PROV: Three Years Later

A workshop endorsed by W3C at Provenance Week, June 6, 2016, Washington DC.

Organizing Committee

Luc Moreau (chair) University of Southampton
Phil Archer W3C
Reza B'Far Oracle
Yolanda Gil Information Science Institute
Paul Groth Elsevier Labs
Timothy Lebo Rensselaer Polytechnic Institute
Deborah Nichols The MITRE Corporation
Curt Tilmes National Aeronautics and Space Administration


Provenance Week 2016 will take place three years after the publication of the PROV recommendations and notes. The purpose of this workshop is twofold: 1) to collect practical experiences with using PROV in real-world applications so that we can take stock of its impact, and 2) to identify interoperability challenges with the current PROV specifications. The aim is to develop a community consensus around the priorities for PROV.


Provenance, defined as a record that describes the people, institutions, entities, and activities involved in producing, influencing, or delivering a piece of data or a thing, is crucial in deciding whether information is to be trusted, how it should be integrated with other diverse information sources, and how to give credit to its originators when reusing it. In many environments, such as the Web or the medical context where users find information that is uncertain or questionable, provenance can help those users to make trust judgements.

In 2013, the World Wide Web Consortium published PROV, a standard for expressing, sharing, and discovering provenance on the Web. It consists of a conceptual data model (PROV-DM), an OWL2 ontology (PROV-O), a textual notation (PROV-N), a set of constraints to check the consistency of provenance (PROV-CONSTRAINTS), an XML schema (PROV-XML), conventions for sharing and discovering provenance (PROV-AQ), and various other more focused specifications. Since then, PROV has seen adoption in some flagship applications, continued strong interest by the academic community, and promising tentative take-up in other standardization organizations, such as HL7 and OGC.

Three years later, it is time for provenance practitioners to take stock, reflect on their practical experiences with using PROV in their applications, understand the impact of PROV, and identify interoperability challenges and shortcomings with the current specifications. We invite the community to submit short position statements, which will be presented in "lightning talks" at a workshop on June 6, during Provenance Week. Talks will be grouped by topics of interest. The workshop organisers will act as facilitators, with the aim to develop a community consensus around the priorities for PROV. Position statements will be published online as a record of the workshop.

Topics of Interest

The following is a non-exhaustive list of topics for position statements reporting on experiences and impact:

  • API and software that use PROV
  • Datasets and resources that use PROV
  • Impact of provenance
  • Scalability
  • Presentation and explanation of provenance to users
  • Multi-level provenance (provenance of provenance)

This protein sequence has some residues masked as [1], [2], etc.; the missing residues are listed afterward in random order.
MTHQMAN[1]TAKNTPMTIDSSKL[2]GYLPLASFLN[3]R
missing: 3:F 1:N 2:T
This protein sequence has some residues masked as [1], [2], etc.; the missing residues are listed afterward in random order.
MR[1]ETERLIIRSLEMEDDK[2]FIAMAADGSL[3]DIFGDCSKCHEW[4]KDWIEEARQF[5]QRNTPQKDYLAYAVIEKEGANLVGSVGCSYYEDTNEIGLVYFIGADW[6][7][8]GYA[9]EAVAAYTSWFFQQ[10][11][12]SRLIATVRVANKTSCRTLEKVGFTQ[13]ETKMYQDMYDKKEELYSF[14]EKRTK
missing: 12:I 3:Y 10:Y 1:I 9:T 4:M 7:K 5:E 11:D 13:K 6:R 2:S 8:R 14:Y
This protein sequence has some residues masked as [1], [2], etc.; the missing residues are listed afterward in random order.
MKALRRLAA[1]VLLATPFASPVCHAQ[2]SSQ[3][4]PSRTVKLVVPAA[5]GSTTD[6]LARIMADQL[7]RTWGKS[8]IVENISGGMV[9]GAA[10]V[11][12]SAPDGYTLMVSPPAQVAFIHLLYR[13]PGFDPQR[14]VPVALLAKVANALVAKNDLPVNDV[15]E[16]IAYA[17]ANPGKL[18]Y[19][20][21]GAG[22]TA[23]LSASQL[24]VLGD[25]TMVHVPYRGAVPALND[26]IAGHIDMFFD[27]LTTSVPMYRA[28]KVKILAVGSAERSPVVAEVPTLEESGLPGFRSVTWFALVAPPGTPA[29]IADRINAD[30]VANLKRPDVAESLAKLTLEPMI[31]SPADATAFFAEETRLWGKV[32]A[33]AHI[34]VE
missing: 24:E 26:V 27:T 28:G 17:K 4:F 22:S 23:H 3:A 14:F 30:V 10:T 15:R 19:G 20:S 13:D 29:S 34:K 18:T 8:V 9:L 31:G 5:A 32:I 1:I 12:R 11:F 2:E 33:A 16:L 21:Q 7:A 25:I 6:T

• Tradeoff and choices of different serializations

The following is a non-exhaustive list of topics for position statements reporting on interoperability and requirements:

  • Interoperability issues across serializations or within serializations
  • Missing features, expressivity shortcomings
  • Adoption hurdles
  • Security and provenance, provenance and signatures
  • Embedding provenance in various types of documents
  • Graphical representation of provenance
  • Inter-operability across standards
  • Extensions of PROV for additional requirements in different domains and applications
  • Abstraction of PROV records

Authors are strongly encouraged, where appropriate, to make an explicit link between requirements and application needs.

Workshop Format

Following this call for position statements, the workshop will be structured as follows.

  • “Lightning talks” grouped by themes
  • Open discussion about experiences and priorities
  • Next steps.


  • March 18, 2016: Call published
  • May 11, 2016: Deadline for submission
  • May 15, 2016: Workshop programme published
  • May 20, 2016: Registration closes
  • June 6, 2016: Workshop

Submission Procedure

Submit short position statements (ideally less than a page) through (please select the track "PROV: Three Years Later").

HTML or any format is welcome. Authors may want to submit documents in HTML, using the RASH framework (Research Articles in Simplified HTML). Mutliple submissions for different experiences and/or requirements are welcome. As we are keen to gather as many experiences and requirements as possible, it is acceptable for authors to submit position statements, even if they cannot physically attend the workshop, as long as they inform the organizers.


ProvenanceWeek 2016, June 6-9, 2016, is being hosted by The MITRE Corporation in McLean, Virginia, USA, a short metro ride from Washington D.C. The workshops IPAW and TAPP will be co-located during the week. The workshop "PROV: 3 Years Later" will take place on the afternoon of June 6. Entry to the workshop is free but we need to know who is coming (note that registrations close on May 20!). All registered attendees will be listed on the workshop Web site. Registration is through the Provenance Week registration page. Participants are cordially invited to register for subsequent Provenance Week events.